By Jennifer Leask
Better. Faster. Cheaper. Three words not always associated with broadband connectivity in remote villages. But a community-managed Wi-Fi network in Central Manitoba allows residents of the to connect to the Internet at speeds similar to people living in Winnipeg, 200 kilometres to the south.
Thanks to a start-up grant of $120,000 from the federal government six years ago, the Band bought equipment to connect the community to the main Manitoba Telecom Services (MTS) Line in nearby Peguis over a 2MB backhaul link.
Six months later, Stephen Krywenko was hired by , which is owned by the First Nation, to maintain this new system. Krywenko, who is not a member of the Band, was hired at first as an installer for the company, as he was already doing computer maintenance work in the community. He started tinkering with the system to improve its speed and capacity.
One of the innovations he introduced was , an inexpensive open-source network management system and . According to Krywenko, compared to the earlier Waverider system, the new network is faster and less expensive to install. He says that the open-source platform is easier to maintain and allows for the development of various applications.
“The Ubiquity system includes network portals that can be accessed locally or from anywhere in the world, through which we provide streaming services for the local radio station. These applications are based on open source and software,” said Krywenko.
He uses security and network management as other examples of open source networking applications that save money. Building network applications through proprietary commercial components can run into the tens of thousands of dollars. In comparison, he says that a Router built with a cheap computer using free open source software such as Pfsense costs only a few hundred dollars to set up.
Krywenko says that the open source system in Fisher Lake will have a comparable Firewall, NIDS/NIPS (network intrusion detection system/network intrusion prevention system), and other features that rival those offered through proprietary commercial equipment – but at near zero cost.
Another benefit of using open source components is the large and vibrant community of users who are willing to provide information and help. Access to such freely available technical supports make it easier for communities like Fisher River to build up local capacity to run their own networks down the road.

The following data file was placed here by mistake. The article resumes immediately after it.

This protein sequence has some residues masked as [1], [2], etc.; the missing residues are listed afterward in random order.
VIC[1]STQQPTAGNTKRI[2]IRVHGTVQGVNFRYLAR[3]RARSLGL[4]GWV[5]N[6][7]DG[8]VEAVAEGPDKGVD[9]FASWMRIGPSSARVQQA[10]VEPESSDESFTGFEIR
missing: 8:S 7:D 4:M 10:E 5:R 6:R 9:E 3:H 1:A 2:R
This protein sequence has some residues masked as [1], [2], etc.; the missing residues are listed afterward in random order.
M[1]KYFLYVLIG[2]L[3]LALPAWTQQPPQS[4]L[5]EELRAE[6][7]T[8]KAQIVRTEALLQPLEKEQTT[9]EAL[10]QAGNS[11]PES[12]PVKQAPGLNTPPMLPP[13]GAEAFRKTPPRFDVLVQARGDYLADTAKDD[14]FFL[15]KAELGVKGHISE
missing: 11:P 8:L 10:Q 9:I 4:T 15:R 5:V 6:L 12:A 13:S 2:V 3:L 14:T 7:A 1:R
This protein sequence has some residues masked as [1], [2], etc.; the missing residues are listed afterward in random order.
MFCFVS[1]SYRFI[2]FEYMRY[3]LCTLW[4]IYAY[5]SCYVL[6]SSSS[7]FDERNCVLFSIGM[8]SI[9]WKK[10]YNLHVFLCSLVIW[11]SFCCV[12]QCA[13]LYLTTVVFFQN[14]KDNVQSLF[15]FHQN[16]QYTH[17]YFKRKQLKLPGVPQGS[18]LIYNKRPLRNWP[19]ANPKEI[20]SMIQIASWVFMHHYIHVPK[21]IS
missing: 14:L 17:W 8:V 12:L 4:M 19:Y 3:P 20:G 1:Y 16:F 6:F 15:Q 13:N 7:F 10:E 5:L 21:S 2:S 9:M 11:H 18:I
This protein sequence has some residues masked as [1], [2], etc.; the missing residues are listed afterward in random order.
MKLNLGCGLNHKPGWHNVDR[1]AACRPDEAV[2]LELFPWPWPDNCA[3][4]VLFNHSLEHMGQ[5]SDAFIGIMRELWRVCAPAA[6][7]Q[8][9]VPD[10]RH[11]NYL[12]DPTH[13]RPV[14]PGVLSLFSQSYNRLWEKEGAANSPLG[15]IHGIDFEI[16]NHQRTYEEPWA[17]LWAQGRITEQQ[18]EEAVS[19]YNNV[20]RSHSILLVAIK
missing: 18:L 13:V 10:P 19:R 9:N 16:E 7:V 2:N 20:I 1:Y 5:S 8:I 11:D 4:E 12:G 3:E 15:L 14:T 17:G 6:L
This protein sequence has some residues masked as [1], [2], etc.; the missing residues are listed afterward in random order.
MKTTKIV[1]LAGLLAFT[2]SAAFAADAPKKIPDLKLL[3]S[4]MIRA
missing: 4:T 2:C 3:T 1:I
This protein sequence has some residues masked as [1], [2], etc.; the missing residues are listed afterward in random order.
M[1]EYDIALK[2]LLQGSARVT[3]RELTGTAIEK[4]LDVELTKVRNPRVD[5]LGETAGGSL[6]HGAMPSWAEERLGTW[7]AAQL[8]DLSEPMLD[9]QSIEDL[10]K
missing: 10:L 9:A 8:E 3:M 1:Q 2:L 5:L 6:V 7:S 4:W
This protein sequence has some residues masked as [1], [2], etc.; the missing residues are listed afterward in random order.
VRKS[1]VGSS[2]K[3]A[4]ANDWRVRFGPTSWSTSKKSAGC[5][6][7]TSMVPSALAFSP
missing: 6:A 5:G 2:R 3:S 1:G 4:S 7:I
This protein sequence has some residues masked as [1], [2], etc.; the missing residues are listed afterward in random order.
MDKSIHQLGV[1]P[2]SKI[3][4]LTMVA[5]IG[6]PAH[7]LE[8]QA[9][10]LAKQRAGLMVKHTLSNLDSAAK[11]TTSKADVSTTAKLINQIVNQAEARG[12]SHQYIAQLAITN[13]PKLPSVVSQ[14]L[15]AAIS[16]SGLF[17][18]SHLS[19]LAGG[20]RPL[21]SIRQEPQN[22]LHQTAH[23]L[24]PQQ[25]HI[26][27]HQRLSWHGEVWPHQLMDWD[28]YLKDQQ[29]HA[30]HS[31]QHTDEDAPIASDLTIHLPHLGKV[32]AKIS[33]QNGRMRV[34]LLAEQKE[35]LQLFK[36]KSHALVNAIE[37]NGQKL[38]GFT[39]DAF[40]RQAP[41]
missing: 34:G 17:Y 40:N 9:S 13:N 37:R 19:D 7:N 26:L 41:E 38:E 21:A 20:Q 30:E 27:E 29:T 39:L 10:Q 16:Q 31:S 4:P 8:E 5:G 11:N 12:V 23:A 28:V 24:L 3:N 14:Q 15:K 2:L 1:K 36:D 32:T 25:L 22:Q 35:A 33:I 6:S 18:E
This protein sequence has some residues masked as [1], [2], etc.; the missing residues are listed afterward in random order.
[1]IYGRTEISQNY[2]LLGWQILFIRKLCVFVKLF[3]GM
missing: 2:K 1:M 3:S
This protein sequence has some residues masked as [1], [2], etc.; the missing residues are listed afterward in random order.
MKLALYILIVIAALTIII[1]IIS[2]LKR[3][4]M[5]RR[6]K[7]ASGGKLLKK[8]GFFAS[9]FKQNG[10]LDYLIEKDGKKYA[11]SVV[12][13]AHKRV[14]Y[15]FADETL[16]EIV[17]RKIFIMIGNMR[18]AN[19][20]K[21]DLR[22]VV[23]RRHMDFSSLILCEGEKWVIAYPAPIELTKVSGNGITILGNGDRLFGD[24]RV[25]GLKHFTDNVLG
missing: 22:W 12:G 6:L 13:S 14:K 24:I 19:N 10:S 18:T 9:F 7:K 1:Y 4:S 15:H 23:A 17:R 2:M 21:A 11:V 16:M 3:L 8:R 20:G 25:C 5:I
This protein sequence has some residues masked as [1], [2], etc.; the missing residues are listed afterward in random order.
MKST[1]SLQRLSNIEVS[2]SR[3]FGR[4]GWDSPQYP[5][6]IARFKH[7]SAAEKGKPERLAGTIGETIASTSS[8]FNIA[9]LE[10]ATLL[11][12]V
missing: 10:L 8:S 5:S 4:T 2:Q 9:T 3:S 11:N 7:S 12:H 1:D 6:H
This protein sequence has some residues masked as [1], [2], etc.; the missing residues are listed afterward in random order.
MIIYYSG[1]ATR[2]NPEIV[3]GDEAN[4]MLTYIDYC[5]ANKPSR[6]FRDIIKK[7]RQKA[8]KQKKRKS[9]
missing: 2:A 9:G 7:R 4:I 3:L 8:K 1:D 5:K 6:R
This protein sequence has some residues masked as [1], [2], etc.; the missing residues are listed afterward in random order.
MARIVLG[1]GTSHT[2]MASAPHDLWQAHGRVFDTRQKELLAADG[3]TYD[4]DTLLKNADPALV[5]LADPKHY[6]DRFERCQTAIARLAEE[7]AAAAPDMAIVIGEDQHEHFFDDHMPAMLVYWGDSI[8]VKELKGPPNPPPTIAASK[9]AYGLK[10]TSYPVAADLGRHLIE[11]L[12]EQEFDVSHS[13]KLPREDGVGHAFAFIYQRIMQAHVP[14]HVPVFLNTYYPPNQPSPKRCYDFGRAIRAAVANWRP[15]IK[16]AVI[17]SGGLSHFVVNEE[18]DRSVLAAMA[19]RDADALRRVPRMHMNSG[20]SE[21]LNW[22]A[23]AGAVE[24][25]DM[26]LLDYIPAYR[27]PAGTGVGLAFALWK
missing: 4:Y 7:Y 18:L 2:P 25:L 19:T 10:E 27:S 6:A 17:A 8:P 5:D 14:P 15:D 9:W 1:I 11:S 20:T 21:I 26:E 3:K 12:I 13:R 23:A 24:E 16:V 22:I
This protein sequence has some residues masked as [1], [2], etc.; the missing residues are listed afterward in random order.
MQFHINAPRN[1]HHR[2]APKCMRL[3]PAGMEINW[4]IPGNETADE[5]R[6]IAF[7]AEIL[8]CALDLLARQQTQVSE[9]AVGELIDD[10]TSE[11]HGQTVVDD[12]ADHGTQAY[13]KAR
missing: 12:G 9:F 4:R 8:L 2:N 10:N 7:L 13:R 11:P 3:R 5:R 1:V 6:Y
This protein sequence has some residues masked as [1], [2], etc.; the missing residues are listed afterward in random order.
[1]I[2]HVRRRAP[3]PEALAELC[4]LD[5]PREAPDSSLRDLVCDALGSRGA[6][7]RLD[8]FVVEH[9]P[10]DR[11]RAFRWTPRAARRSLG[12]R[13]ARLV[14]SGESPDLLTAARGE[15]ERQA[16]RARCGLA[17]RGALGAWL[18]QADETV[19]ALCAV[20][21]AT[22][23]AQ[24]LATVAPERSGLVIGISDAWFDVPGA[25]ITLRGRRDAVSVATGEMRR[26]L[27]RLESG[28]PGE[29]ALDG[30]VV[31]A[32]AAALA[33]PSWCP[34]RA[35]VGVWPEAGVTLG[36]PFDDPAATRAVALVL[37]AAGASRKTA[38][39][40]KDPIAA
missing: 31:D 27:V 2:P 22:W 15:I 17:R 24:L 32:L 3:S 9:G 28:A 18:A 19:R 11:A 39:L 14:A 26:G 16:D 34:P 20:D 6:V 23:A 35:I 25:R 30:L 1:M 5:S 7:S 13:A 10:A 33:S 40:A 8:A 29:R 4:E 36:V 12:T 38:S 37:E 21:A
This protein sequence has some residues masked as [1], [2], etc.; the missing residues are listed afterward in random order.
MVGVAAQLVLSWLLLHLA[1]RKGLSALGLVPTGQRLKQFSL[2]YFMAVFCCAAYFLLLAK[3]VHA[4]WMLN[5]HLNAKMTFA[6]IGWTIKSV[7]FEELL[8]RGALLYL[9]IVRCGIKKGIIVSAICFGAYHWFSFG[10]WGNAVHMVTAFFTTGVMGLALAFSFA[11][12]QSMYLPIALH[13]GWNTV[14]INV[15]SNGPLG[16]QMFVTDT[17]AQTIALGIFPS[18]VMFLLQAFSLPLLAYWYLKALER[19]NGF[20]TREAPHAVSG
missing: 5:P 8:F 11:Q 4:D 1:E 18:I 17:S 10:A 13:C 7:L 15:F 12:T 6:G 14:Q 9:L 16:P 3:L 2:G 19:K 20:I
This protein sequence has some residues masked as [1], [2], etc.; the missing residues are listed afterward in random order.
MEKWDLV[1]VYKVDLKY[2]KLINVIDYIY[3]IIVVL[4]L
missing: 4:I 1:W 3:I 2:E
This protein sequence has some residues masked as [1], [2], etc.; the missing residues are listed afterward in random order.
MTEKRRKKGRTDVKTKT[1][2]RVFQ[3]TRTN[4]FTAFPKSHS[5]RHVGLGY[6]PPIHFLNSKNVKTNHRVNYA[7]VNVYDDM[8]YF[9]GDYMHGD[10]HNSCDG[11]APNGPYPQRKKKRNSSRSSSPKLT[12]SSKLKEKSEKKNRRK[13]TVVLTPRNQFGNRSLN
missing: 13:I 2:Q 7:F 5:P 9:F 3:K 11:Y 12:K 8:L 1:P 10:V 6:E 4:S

The faster bandwidth now available in Fisher River came about not only due to the adoption of the Ubiquiti equipment and other open source network components. It is also possible because the capacity of the MTS backhaul link has significantly increased since it was first installed in 2009. From its original 2MB connection, the backhaul jumped to 100MB today – and has the capacity to go up to 300MB.
To access the 100MB link that is distributed by Fisher River Internet Company through the community, the local organization pays a monthly fee. (Due to a non-disclosure agreement, Krywenko cannot share with us the amount).
In their homes, residents pay for and use their monthly Internet service the same way they would with a traditional telecom company with one key difference: the money stays in the community. Although Fisher River Internet Company was setup as as a business, it is basically run as non profit since the majority of revenues cover operating expenses and equipment and network upgrades.
People living in Fisher River benefit in many ways from the applications that the improved community network makes possible. Upgrades led to the introduction of Smart board technology in the school, remote learning opportunities, ), and access to electronic medical charts and telehealth services. Communication applications like Skype and streaming HD movies are a benefit for daily life in this remote community.
Krywneko admits there are limitations to the community network. For example, bad weather can mean a “flaky” connection. Some community members live in such deep woods that they cannot connect to the Fisher River system easily.
Due to recently introduced local competition, consumers now have several connectivity options. MTS recently brought a DSL plan to the community, offering $39/month plan (compared to $50 for Fisher River). Xplornet offers an $80 a month satellite plan.
While these options are available in the community, Krywenko points to the faster speeds, local employment, and revenue opportunities of the local service. Fisher River Internet Company also offers unlimited downloads – a rare service for customers in a remote community.
As with all shared broadband, heavy users can put a strain on the system, but it takes downloading 150GB a month before Stephen starts to throttle back their connection a bit. Given high demand for bandwidth, he said it is not uncommon to see someone downloading 300 – 400 GB per month.
When asked if this model could work in other communities, Krywenko told FirstMile.ca that Fisher River’s ability to access a backhaul link is necessary.
“You have to be able to get [the Internet connection] into the community first. Anything possible after that.”
This community story was reviewed and approved by Fisher River Cree Nation. It was produced with the support of a from the (CIRA).